In cooperation with the State Office for Heritage Management and Archaeology Saxony-Anhalt, Dr. Maria Wunderlich (contact/link) will conduct excavations in the inner area of the site. Previous geomagnetical prospection documented that this inner area is surrounded by a complex system of concentric deep ditches and is characterized by the presence of cultural layers and settlement pits that hint to intense settlement activities. The excavations will target these contexts in detail. It is expected that the results of these investigations will provide information to reconstruct the relationship between the enclosure and the inner area. Moreover, these investigations will support the contextualization of Hundisburg-Olbetal at a regional level.

Hundisburg-Obertal

Hundisburg-Olbetal. Map of the results of the geomagnetic investigations. The system of concentric ditches is clearly visible.

 

Call for Papers - Conference "Mentale Konzepte der Stadt in Bild- und Textmedien der Vormoderne"

Call for Papers:

"Mentale Konzepte der Stadt in Bild- und Textmedien der Vormoderne" Conference
Interdisciplinary Conference of the Cluster of Excellence ROOTS (Subcluster Urban ROOTS)
11.-13.06.2020 CAU Kiel

Deadline for paper submission: October 15, 2019
More information (in German) here / hier
Contact: Dr. Margit Dahm-Kruse dahm@germsem.uni-kiel.de and Prof. Dr. Timo Felber felber@germsem.uni-kiel.de
Link to Event here

ArchbotLit – The New Search Engine for Literature on Archaeological Remains of Cultivated Plants (June 24, 2019)

In the area of Environmental Archaeology/Archaeobotany at the Institute of Pre- and Protohistoric Archaeology of Kiel University, an important tool has recently been established: with the literature database ArchbotLit on the wiki portal of Kiel University, a tool is now provided for specialists, students and interested members of the public in order to inform them about the history of cultivated plants. The database makes archaeobotanical literature on ancient crops accessible, which is otherwise scattered over a large number of international journals and excavation reports, but also in grey literature. The new wiki platform ArchbotLit is a sustainable continuation of the literature-based online database on archaeological remains of cultivated plants, which was developed by Helmut Kroll, Rainer Pasternak (both from Kiel) and Aleksandar Medović (Novi Sad), and includes literature from the years 1981-2004. ArchbotLit enables access to previous entries via online access at Kiel University and is currently successively expanded with new entries from international experts, including members of the Cluster of Excellence ROOTS and of the CRC 1266. This makes the ArchbotLit an important hub in which archaeobotanical literature from the worldwide community is bundled and kept up to date. The database makes it possible, for example, to find the earliest records of spelt for the transition from the Late Neolithic to the Bronze Age.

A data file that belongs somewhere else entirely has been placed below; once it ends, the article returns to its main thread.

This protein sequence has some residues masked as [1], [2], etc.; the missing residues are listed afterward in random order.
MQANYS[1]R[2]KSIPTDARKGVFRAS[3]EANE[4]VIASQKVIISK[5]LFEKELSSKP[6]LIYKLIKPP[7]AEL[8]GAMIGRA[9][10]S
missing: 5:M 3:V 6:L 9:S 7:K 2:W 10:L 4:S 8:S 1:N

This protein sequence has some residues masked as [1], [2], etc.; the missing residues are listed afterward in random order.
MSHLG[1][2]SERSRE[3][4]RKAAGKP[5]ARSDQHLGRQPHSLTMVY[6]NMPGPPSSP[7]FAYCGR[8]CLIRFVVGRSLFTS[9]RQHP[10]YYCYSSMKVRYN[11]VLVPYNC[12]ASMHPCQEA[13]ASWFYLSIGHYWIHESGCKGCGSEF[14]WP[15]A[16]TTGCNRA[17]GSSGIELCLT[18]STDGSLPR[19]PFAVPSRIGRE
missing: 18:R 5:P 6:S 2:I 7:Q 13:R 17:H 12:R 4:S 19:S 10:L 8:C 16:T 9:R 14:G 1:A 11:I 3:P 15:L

ArchbotLit – LINK: www.wikis.uni-kiel.de/archbotlit/

 

ROOTS Reflective Turn “Inequality” Workshop


Modern market economies are characterized by substantial wealth inequality. This is subject to contemporary concerns: the exploitation of work forces, violent conflicts, and mass migration, to provide a few examples. Studying past forms and dynamics of inequality enhances our understanding of present social inequality and its consequences.
Inequality is a firm topic in contemporary research agendas. On the one hand, with the increase of globalization and political populism, more attention has been drawn to the analysis of inequality by economic sciences. On the other hand, discussion has been raised concerning established concepts and methods in the study of inequality. Deep philosophical questions are associated with a perceptive understanding and analysis of inequality.
Where does archaeology and, more broadly, anthropological social theory stand with regard to the concept of inequality? In archaeology, we find both established theories and approaches as well as attempts to rethink inequality and its conceptual neighborhood. In the study of past societies, inequality is intimately linked to concepts of social complexity, power, competition and co-operation, and is consequently subject to broader questions of archaeological interpretation.
This workshop invites an interdisciplinary cast of specialists to Kiel to discuss the topic of inequality. In a productive environment, this event offers contributors ample opportunity to present and discuss their thoughts.

The workshop is for the entire team of ROOTS and is organized by Konrad Ott (contact/link), philosopher and principal investigator of ROOTS, and Vesa Arponen (contact/link), Gido Lukas (contact/link), and René Ohlrau (contact/link) from the ROOTS Reflective Turn Forum.

Confirmed speakers are:
Bill Angelbeck (Douglas College, Canada)
Vesa Arponen (Kiel University, Germany)
Reinhard Bernbeck (FU Berlin, Germany)
T. L. Thurston (University at Buffalo, USA)
Elizabeth DeMarrais (University of Cambridge, UK)
Martin Furholt (University of Oslo, Norway)
John Robb (University of Cambridge, UK)
Bernd Simon (Kiel University, Germany)
Orri Vésteinsson (University of Iceland)

Date: 18-19 October 2019
Place: Kiel University, room: LS1 - R. 209a und 209b

The workshop starts on 18 October at 9:00 a.m.

Event

Abstracts and timetable

 

ROOTS Workshop on "Quantifying Social Inequalities"

ROOTS Workshop

Quantifying Social Inequalities –
New Proxies, New Methods? Possibilities and Limitations to Determine Social Inequalities in Archaeological Contexts